Far from a modern invention, experimentation with toughened glass actually began close to a century ago. But whereas rudimentary celluloid polymers showed little potential for bringing real improvements to the safety of glass, today’s products are in a league of their own when it comes to durability, reliability and safety. As such, industry leaders are manufacturing, supplying and installing safety glass for use in more commercial, industrial and domestic applications than ever before.
Multiple Products, One Purpose
The two most commonly manufactured and fitted types of safety glass today are tempered glass and laminated glass.
The first of the two – also referred to as toughened glass – is manufactured by way of a heat-treating process, which results in a final glass product of both superior strength and safer properties when shattered. The glass is first heated close to its melting point before then being cooled quickly using cold air. As the glass cools, its properties are altered and the result is significantly stronger glass, which is also less hazardous when broken.
Generally speaking, toughened glass is approximately 400% stronger than standard glass, in terms of its ability to withstand impact without breaking. Should toughened glass fail, the whole sheet immediately breaks into smaller, more rounded pieces that aren’t nearly as dangerous as standard shards of broken glass. The difficulty in manufacturing tempered glass is that it cannot be shaped or altered once it has been heat treated – the process must be carried out first.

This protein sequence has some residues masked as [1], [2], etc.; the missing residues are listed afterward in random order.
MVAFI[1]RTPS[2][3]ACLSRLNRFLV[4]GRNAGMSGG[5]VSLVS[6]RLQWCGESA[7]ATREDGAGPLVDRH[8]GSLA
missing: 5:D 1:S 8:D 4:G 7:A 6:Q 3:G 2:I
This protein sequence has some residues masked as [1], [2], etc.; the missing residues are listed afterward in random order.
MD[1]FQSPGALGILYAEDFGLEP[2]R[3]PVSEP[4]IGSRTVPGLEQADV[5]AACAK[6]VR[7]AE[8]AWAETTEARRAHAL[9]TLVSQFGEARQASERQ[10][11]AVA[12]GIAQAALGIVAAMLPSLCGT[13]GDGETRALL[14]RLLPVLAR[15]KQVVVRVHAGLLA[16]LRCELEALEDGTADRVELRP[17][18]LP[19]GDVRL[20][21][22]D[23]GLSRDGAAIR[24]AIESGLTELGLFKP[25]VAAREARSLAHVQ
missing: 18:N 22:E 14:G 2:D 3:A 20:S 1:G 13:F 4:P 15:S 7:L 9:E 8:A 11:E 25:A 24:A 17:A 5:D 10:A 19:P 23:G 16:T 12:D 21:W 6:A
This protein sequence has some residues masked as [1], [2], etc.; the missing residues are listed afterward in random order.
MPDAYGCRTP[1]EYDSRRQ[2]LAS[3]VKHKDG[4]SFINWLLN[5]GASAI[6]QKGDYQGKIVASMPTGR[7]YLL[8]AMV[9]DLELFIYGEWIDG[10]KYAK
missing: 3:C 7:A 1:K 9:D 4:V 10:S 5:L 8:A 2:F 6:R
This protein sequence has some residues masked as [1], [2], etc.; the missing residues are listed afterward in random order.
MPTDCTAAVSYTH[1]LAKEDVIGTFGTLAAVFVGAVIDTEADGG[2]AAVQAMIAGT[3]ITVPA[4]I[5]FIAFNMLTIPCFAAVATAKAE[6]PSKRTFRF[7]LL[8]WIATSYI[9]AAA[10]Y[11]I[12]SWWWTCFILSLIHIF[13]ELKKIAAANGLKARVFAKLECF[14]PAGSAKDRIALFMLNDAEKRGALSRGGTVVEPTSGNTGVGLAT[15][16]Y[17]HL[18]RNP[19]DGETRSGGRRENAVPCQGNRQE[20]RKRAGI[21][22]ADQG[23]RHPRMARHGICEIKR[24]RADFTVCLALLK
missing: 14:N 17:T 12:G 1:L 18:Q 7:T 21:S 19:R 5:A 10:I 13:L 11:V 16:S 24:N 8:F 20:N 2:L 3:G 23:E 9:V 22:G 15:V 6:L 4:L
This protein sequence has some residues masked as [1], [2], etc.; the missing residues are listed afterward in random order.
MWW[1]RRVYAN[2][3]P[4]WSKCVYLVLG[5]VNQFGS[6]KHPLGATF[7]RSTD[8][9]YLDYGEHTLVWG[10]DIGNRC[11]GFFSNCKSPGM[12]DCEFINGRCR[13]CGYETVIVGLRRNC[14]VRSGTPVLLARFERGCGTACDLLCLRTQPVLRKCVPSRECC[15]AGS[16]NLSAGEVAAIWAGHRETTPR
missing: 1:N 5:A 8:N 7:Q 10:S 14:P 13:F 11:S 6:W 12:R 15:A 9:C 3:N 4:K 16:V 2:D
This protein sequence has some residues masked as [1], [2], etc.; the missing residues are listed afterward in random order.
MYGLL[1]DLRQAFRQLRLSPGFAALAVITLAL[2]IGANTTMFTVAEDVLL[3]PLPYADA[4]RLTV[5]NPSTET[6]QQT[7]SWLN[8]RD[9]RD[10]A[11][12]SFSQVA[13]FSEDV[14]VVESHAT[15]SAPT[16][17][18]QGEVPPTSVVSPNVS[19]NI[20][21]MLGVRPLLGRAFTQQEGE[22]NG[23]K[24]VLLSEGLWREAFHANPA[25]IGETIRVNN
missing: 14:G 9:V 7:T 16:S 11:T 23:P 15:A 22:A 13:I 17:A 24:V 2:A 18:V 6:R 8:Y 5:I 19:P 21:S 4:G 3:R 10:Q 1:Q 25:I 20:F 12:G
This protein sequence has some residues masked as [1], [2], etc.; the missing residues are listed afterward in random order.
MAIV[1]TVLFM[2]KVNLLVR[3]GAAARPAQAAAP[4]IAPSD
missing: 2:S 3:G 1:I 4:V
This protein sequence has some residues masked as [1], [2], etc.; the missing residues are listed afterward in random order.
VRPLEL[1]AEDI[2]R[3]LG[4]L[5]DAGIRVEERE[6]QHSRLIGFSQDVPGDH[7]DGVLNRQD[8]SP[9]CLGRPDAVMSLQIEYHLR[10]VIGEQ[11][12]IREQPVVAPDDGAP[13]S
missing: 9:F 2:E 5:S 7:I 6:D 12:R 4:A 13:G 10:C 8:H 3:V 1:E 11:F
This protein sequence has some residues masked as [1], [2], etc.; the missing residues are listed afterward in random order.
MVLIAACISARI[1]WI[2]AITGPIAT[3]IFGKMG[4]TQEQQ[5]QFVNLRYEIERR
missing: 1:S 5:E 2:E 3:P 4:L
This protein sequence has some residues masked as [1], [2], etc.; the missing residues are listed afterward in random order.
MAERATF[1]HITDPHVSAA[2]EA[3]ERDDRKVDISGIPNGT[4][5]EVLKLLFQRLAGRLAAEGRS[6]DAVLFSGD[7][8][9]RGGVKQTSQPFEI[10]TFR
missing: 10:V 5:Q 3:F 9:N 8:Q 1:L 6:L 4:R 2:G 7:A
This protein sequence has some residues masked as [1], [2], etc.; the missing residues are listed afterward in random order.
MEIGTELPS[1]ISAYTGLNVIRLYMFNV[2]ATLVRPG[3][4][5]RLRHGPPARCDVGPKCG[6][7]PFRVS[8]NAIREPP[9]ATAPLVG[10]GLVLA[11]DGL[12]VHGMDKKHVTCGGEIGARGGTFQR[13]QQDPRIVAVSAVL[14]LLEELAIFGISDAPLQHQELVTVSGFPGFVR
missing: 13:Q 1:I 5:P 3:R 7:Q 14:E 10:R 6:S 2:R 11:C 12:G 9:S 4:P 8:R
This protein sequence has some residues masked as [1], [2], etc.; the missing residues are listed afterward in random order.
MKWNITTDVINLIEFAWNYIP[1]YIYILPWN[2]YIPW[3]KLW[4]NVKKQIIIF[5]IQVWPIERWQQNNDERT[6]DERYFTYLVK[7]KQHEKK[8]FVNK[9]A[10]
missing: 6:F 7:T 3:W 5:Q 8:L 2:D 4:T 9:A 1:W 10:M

As for laminated glass, this alternative form of safety glass improves the safety and reliability of standard glass by adding a sealed, laminated covering to each surface of the glass. What separates laminated glass from standard toughened glass is that way in which when broken, the shards of a laminated glass pane remain suspended in place by an interlayer – usually made of polyvinyl butyral (PVB). The glass itself may or may not be manufactured as strongly as toughened glass – a factor determined by the manufacturer producing the glass and the requirements of the customer.
Laminated glass is used in instances where falling glass fragments could pose a danger to those in the vicinity. Vehicle windscreens are almost always made of laminated glass, as are the glass panels in skylights and most larger store windows.